Not all critters crawling around garden plants and squirming through the soil are harmful. Some insects and worms have beneficial roles in gardens. You should recognize these helpers to ensure you don't mistakenly kill them. Convergent lady beetles, commonly called ladybugs (Hippodamia convergens), are desirable insects, and species of nematodes, such as roundworms (Steinernema and Heterorhabditis spp.) and earthworms (Eisenia foetida and Lumbricus rubellis), provide benefits to garden soil.
Ladybugs and some worms help reduce populations of predatory insects that can damage or destroy garden plants. This natural elimination of insect pests decreases your need for chemical pesticides. As a result, fewer toxins that may harm fish, plants or warm-blooded animals are released into the environment. Beneficial nematodes are barely visible -- less than 1/5 inch long -- but they can help to curb infestations of destructive insects. Ladybugs provide pest management even as larvae, with immature beetles preying on harmful garden insects. Although not involved in insect control, earthworms improve soil quality and provide essential nutrients to garden plants.
Certain species of roundworms can be as effective as traditional pesticides at controlling certain predatory insects. These nematodes feed on larvae and grubs of insects known to attack garden plants, including rootworms, stem borers, root weevils and cutworms, as well as other backyard pests, like fire ants, flies and fleas. Members of the Heterorhabditis genus of roundworms are particularly effective at combating Japanese beetle infestations. Ladybugs are most useful at controlling soft-bodied, sucking insects, such as aphids and whiteflies, as well as thrips, mealybugs and spider mites. Ladybugs are big eaters, consuming up to 50 aphids a day and as many as 5,000 in their lifetime.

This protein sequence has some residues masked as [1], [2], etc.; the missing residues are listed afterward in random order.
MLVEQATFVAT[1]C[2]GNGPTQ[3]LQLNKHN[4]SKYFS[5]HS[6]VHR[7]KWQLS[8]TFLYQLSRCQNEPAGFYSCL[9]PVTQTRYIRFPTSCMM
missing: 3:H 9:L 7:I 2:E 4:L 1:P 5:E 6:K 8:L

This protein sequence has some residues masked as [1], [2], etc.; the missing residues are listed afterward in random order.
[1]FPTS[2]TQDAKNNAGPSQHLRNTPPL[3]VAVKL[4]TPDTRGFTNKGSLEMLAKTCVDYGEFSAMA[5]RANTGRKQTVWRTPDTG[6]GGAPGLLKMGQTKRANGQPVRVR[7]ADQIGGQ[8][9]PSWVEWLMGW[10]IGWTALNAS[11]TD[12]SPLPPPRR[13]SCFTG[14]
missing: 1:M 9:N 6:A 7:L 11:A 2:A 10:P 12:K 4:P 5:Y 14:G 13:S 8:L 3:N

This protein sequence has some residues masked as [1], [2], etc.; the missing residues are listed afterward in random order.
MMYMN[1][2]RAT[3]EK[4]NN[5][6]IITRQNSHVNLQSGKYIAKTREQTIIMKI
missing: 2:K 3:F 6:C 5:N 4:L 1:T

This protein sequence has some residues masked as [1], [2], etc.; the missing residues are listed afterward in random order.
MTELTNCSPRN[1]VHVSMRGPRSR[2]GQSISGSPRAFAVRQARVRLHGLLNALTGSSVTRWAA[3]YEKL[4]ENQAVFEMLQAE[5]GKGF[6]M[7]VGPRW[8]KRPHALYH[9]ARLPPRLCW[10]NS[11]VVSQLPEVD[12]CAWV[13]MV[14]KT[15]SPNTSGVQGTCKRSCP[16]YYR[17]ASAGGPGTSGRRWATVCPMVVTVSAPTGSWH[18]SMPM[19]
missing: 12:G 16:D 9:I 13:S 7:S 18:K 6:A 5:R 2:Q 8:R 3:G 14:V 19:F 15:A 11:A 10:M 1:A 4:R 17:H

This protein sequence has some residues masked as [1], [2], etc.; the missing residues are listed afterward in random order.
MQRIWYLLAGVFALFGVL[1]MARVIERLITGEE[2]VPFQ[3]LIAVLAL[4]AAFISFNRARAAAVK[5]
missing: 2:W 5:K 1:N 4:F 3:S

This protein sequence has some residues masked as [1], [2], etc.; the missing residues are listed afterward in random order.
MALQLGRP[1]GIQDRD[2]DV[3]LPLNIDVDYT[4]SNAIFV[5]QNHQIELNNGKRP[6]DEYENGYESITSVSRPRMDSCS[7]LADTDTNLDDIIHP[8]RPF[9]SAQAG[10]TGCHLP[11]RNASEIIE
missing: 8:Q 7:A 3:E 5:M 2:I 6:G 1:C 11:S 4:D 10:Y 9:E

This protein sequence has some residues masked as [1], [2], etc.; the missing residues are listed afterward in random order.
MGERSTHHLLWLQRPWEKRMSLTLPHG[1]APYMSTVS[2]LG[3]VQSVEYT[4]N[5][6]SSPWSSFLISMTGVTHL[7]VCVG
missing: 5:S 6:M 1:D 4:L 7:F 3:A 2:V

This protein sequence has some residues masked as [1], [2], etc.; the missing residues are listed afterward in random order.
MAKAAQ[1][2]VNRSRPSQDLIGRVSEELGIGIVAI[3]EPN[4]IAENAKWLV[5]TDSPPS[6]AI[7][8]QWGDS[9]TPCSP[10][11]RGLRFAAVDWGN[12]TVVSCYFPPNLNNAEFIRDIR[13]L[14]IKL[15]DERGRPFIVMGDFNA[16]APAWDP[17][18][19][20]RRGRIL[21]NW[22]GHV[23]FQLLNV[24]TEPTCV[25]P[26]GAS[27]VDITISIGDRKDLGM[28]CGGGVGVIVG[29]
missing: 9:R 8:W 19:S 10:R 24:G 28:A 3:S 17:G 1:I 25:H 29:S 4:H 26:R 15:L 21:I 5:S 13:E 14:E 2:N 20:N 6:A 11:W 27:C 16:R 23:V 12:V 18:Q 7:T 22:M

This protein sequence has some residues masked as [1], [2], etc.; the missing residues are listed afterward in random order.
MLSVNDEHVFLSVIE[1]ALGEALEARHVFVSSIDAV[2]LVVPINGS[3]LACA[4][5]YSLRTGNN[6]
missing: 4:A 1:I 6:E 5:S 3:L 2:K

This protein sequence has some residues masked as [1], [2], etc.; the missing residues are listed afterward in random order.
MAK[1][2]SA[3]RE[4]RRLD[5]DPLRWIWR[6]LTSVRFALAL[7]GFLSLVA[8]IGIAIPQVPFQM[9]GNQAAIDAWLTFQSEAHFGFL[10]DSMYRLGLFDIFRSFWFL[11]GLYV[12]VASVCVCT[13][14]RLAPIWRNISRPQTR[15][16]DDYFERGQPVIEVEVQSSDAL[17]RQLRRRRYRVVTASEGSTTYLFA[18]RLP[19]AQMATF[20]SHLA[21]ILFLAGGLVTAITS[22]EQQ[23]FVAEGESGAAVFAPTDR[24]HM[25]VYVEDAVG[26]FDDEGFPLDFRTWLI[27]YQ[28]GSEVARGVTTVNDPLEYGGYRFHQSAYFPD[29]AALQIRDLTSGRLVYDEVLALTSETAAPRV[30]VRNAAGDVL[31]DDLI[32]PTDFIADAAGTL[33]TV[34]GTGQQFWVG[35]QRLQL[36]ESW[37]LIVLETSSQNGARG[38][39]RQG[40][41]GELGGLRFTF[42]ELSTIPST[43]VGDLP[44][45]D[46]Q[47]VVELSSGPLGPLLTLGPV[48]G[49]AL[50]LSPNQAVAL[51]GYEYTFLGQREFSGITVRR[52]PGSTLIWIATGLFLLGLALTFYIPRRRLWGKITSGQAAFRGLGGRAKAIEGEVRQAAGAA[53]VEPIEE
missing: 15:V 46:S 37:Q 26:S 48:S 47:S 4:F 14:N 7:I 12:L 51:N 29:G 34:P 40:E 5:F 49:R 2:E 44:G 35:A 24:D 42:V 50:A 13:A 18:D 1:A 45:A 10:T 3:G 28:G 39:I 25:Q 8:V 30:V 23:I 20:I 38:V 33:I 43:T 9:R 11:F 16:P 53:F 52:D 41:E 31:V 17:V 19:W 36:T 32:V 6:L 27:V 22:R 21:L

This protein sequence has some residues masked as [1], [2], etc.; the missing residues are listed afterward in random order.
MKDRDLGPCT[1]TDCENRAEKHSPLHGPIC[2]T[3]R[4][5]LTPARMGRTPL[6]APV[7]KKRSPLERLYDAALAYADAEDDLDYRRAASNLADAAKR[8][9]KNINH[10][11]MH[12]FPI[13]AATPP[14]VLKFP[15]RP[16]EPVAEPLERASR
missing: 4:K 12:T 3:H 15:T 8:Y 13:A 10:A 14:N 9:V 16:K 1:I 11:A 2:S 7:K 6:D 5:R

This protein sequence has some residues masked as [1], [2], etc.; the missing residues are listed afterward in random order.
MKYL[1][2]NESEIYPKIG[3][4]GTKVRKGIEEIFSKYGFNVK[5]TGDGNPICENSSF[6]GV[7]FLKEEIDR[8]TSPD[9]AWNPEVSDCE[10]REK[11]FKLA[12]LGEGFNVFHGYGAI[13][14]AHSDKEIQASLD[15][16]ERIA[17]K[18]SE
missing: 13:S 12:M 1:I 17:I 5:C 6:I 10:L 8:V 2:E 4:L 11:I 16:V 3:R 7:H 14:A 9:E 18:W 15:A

Earthworms and Soil
While roundworms and ladybugs work to control insect pests, earthworms do double duty to improve garden soil. First, earthworms work much like plows as they push and eat their way through soil. As earthworms burrow through the soil, they loosen it, which improves drainage, air circulation and plant root growth. Then, the feeding byproducts pass through earthworms. The dark excreted granular matter is called a worm casting. Worms produce a lot of castings – their weight's worth every day. These castings are rich in essential nutrients required for healthy plant growth and development, and make an excellent garden fertilizer.
Building Beneficial Populations
With such natural benefits, you can do a few things to keep the populations of these critters high. Avoid adding nitrogen-rich synthetic fertilizers to garden soil. Earthworms dislike the resulting increase in soil salinity and will move away. Increase nematode numbers by using a commercial spray, granules or sponges. These products contain hundreds of millions of nematodes and are effective immediately. To attract and retain ladybugs, plant a mix of nectar- and pollen-producing flowering plants. Annual cornflower (Centaurea cyanus) and golden Marguerite (Anthemis tinctoria), which is perennial in U.S. Department of Agriculture plant hardiness zones 3 through 7, are two varieties especially attractive to ladybugs.
- National Gardening Association: Beneficial Nematodes
- CalRecycle: Vermicomposting: Composting With Worms
- University of California Statewide Integrated Pest Management Program: Convergent Lady Beetle
- Organic Gardening: Understanding Earthworms
- The Baltimore Sun: Beneficial Bugs
- Organic Gardening: Flowers for Borders
- Los Angeles Times: Ladybugs Are Good, but Lacewings and Mantises May Be Better
- Washington State University Clark County Extension: The Beneficial Ladybug
- Photo Credit Hemera Technologies/AbleStock.com/Getty Images